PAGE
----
Saul “Canelo” Alvarez could return to the ring in 2018 after the Nevada Athletic Commission unanimously approved Wednesday to hand the Mexican fighter a six-month suspension for an anti-doping violation.
Alvarez was facing a one-year suspension during his disciplinary hearing at the Grant Sawyer building in downtown, but the two parties signed an agreement before the meeting to request a lighter punishment.
Caroline Bateman, who represented the commission, suggested a punishment of six months and no fine because Alvarez was a first-time offender and cooperative with executive director Bob Bennett’s investigation. The Nevada commission voted 5-0 to pass the request.
Alvarez, who did not attend the hearing, now has the green light from the commission to pursue a Sept. 15 rematch against Gennady Golovkin. The two boxers were scheduled to meet May 5 at T-Mobile Arena before Alvarez withdrew from the bout on April 3.
Alvarez twice tested positive for the banned substance Clenbuterol in February. The Nevada Commission put Alvarez on temporary suspension on March 23.
The former two-division champion said he didn’t take the banned substance intentionally and pinned the positive drug tests on contaminated meat he ate in Mexico.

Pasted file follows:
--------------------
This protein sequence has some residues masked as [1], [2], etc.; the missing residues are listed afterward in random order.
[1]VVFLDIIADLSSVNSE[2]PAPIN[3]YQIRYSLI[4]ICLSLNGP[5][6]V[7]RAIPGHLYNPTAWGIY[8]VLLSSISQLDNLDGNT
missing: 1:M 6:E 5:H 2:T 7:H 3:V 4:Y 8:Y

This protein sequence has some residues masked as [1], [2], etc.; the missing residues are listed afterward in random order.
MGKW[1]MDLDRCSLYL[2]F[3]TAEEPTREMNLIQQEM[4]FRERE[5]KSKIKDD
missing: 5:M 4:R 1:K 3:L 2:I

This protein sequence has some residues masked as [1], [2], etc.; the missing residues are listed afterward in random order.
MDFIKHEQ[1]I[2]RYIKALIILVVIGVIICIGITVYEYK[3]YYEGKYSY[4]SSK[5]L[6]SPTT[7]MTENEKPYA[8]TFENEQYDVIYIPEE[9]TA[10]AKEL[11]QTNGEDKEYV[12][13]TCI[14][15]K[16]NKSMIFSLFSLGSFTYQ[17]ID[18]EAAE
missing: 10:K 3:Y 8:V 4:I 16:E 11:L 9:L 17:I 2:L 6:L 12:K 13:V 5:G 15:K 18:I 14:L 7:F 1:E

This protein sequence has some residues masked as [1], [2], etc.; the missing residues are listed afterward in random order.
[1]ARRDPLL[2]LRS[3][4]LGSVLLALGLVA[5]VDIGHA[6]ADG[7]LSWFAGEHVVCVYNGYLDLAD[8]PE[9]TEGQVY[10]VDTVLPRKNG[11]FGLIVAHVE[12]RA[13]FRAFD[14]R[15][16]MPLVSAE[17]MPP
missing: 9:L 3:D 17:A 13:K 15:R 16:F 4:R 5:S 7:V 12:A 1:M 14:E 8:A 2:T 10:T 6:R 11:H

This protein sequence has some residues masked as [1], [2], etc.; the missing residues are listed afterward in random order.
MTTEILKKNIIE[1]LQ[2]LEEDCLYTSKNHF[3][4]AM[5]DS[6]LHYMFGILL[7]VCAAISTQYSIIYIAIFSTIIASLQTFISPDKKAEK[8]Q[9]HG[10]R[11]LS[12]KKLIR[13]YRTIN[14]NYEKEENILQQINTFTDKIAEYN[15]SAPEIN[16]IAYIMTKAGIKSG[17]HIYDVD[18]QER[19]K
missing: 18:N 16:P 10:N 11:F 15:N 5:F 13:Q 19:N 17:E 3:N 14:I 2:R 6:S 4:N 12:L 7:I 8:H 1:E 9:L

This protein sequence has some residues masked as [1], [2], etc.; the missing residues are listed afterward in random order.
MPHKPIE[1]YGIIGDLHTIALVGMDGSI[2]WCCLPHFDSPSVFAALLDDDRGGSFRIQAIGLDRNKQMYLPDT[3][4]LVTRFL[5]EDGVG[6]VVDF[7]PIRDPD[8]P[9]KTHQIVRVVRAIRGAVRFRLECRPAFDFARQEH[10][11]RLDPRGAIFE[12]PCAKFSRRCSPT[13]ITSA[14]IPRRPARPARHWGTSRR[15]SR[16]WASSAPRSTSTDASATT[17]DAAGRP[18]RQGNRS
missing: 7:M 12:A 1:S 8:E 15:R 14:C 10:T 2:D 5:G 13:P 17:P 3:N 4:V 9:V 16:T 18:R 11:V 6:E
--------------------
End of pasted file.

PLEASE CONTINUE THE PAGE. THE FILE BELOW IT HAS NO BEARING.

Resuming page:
“As we have maintained all along, the trace amounts of clenbuterol found in Canelo’s system in February came from meat contamination, and we provided the Nevada State Athletic Commission with a great deal of evidence to support those facts,” Golden Boy Promotions, Alvarez’s promoter, said in a statement.
“Although most professional sports, international anti-doping agencies and United States boxing commissions treat meat contamination differently from other positive tests, Nevada does not. Canelo and Golden Boy Promotions respect the rules of Nevada and are therefore satisfied with the settlement agreement reached today.
“Canelo looks forward to returning to the ring in September for Mexican Independence Day weekend to represent Mexico and boxing, in what will be the sport’s biggest event of the year. He is ready to continue his remarkable record of fighting at the highest level.”
Golovkin’s promoter, Tom Loeffler, and trainer, Abel Sanchez, attended the meeting Wednesday. Before Alvarez’s ruling, Loeffler announced that Golovkin will fight May 5 against Vanes Martirosyan at the StubHub Center in Carson, California.
“They gave him the minimum suspension under their rules based on the findings,” Loeffler said. “We trust that (the commission) did a thorough investigation.
“From our standpoint, Triple G was the most damaged from this situation because we had to really scramble to save the Cinco de Mayo date.”
Loeffler said he wanted Alvarez to also get fined, but Bennett explained Alvarez didn’t warrant one because the positive tests didn’t come after a fight.
“If you come forward and take ownership and responsibility for having that prohibited substance in your system then we’re able to deviate from one-year suspension as much as 50 percent, as in today’s case,” said Bennett, who met with Alvarez last month in Las Vegas for an 80-minute interview.
“He answered all my questions and was very respectful and very professional, and at the conclusion of the interview, we shook hands and he knew what we had to do.”
Golovkin and Alvarez had a controversial split draw at T-Mobile Arena in September.